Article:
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Five conservation groups praised President Obama for maintaining his commitment to Gulf Coast restoration by recommending the first-ever funding to construct wetlands projects to reverse wetlands losses in the
Louisiana Coastal Area (LCA) of the Mississippi River Delta.
The President’s Fiscal Year 2012 budget request for the U.S. Army Corps of Engineers to fund LCA restoration is $27 million, including $10.845 million for wetlands feasibility studies, $5.4 million for wetlands pre-construction engineering and design studies, $10.62 million for wetlands construction projects and $100,000 for the LCA comprehensive plan (see page 23).
Congress has not acted yet on the President’s FY 2011 budget request, which included $35.6 million for the Corps to fund LCA ecosystem restoration, split between $19 million for wetlands construction projects and $16.6 million for wetlands pre-construction engineering and design studies... (continue reading here).
The 2011 Bassmaster Classic, held last weekend (Feb. 18-20) in New Orleans, showcased more than 50 of the world’s best bass anglers. It also drew attention to important efforts to revitalize what the National Wildlife Federation (NWF) calls a “Vanishing Paradise.”
B.A.S.S. LLC, a Florida-based membership organization with more than 500,000 bass anglers, which conducts the annual world championship of bass fishing, has partnered with the Louisiana Wildlife Federation (LWF) and NWF in campaigns to promote the restoration and protection of Louisiana’s imperiled coastal wetlands and reconnect the Mississippi River to its delta.
“B.A.S.S. supports these efforts to protect and improve this great fishery that is so important to bass fishermen and other sportsmen,” said Jerry McKinnis, an owner of B.A.S.S. “Unless something is done to protect these coastal wetlands, the fantastic fishing we have now won’t be around for our children to enjoy.”
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By Angelina Freeman, Environmental Defense Fund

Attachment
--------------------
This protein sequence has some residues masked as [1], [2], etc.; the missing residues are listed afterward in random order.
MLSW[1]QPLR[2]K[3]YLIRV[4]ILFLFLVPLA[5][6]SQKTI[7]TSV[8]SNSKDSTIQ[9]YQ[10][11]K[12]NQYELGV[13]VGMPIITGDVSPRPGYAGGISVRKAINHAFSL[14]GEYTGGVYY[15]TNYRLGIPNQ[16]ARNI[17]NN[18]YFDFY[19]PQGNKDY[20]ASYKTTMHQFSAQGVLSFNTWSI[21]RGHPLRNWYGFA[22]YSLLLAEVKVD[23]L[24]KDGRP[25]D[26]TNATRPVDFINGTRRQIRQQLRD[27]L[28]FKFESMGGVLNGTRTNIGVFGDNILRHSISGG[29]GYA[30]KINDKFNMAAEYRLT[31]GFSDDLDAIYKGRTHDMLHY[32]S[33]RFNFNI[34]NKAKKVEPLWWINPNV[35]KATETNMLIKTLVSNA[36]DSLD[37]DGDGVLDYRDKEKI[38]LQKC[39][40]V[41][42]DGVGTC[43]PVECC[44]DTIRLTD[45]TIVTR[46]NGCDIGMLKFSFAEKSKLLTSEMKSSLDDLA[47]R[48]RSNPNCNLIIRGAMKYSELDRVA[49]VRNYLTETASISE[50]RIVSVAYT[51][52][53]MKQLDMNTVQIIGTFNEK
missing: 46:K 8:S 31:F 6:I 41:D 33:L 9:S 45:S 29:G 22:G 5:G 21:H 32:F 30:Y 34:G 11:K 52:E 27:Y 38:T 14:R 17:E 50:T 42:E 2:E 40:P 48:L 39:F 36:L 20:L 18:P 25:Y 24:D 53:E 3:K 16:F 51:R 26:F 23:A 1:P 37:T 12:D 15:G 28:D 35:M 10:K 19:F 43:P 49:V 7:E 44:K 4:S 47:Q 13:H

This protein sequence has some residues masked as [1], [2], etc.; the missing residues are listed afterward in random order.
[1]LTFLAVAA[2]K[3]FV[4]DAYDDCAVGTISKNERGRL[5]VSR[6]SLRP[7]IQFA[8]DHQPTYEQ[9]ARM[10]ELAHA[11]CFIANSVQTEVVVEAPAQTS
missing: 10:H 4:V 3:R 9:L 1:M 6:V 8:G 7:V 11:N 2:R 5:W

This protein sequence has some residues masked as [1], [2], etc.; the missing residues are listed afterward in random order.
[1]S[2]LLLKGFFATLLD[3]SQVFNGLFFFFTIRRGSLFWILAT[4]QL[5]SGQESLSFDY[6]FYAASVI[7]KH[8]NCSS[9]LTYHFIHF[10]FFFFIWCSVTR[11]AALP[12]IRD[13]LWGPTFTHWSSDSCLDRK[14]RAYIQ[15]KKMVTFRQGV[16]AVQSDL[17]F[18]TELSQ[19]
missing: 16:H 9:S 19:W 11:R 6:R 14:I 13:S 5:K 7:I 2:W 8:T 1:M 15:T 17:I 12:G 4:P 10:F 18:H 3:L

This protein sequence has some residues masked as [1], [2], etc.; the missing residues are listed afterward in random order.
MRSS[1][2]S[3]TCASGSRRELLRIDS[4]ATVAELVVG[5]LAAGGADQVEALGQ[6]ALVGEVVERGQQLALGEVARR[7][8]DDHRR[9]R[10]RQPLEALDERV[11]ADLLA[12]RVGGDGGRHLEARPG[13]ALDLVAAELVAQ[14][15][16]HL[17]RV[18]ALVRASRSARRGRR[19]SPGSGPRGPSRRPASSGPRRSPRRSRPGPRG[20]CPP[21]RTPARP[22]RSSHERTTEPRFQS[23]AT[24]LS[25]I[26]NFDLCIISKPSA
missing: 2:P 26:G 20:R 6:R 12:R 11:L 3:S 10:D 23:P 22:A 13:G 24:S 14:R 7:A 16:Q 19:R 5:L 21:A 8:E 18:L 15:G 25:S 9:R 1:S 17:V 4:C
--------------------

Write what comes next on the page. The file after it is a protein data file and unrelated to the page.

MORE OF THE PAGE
Dr. Greg Stone, a highly valued professor in the Department of Oceanography and Coastal Sciences at Louisiana State University (LSU) and director of LSU’s Coastal Studies Institute (CSI), passed away on Thursday (Feb. 17) at the age of 53. Dr. Stone was an internationally respected coastal scientist whose research interests included waves, coastal morphyodynamics, and numerical modeling of sediment transport... (continue reading here).
By Angelina Freeman (Environmental Defense Fund), David Muth (National Wildlife Federation), and Bryan Piazza (The Nature Conservancy)
The Louisiana Coastal Area Program (LCA) Science and Technology Office and the National Oceanic and Atmospheric Administration (NOAA) convened a meeting Feb. 23-24 on the technical issues of freshwater river diversions and the response of wetland soils and vegetation. The plants in coastal wetlands will drown if they cannot keep up with rising water levels.
This fact is especially evident in Louisiana, where the gradual rise of sea level is made relatively worse by rapid rates of subsidence (sinking land). To maintain surface elevations within the intertidal zone, wetlands need to add soil. Luckily, both by capturing sand and clay from the water and – just as importantly – by adding organic matter through root growth and leaf drop, healthy wetlands can increase their elevation.
One critical tool for ensuring the health of coastal Louisiana is to reconnect the wetlands to the river with diversions of river water and sediments. Diversions mimic the natural delta cycle that was interrupted with river levees and channelization... (continue reading here).
David Muth joined the National Wildlife Federation at the beginning of 2011 after working for the National Park Service at Jean Lafitte National Historical Park and Preserve since 1980. At Jean Lafitte, he managed the park’s natural and cultural resources, including the
Barataria Preserve, a wetland in the upper basin on the outskirts of New Orleans that Congress set aside as a representative example of the delta ecosystem.
A native of New Orleans, David has had a lifelong love of the delta, including its landscapes, history, culture, and wildlife... (continue reading here).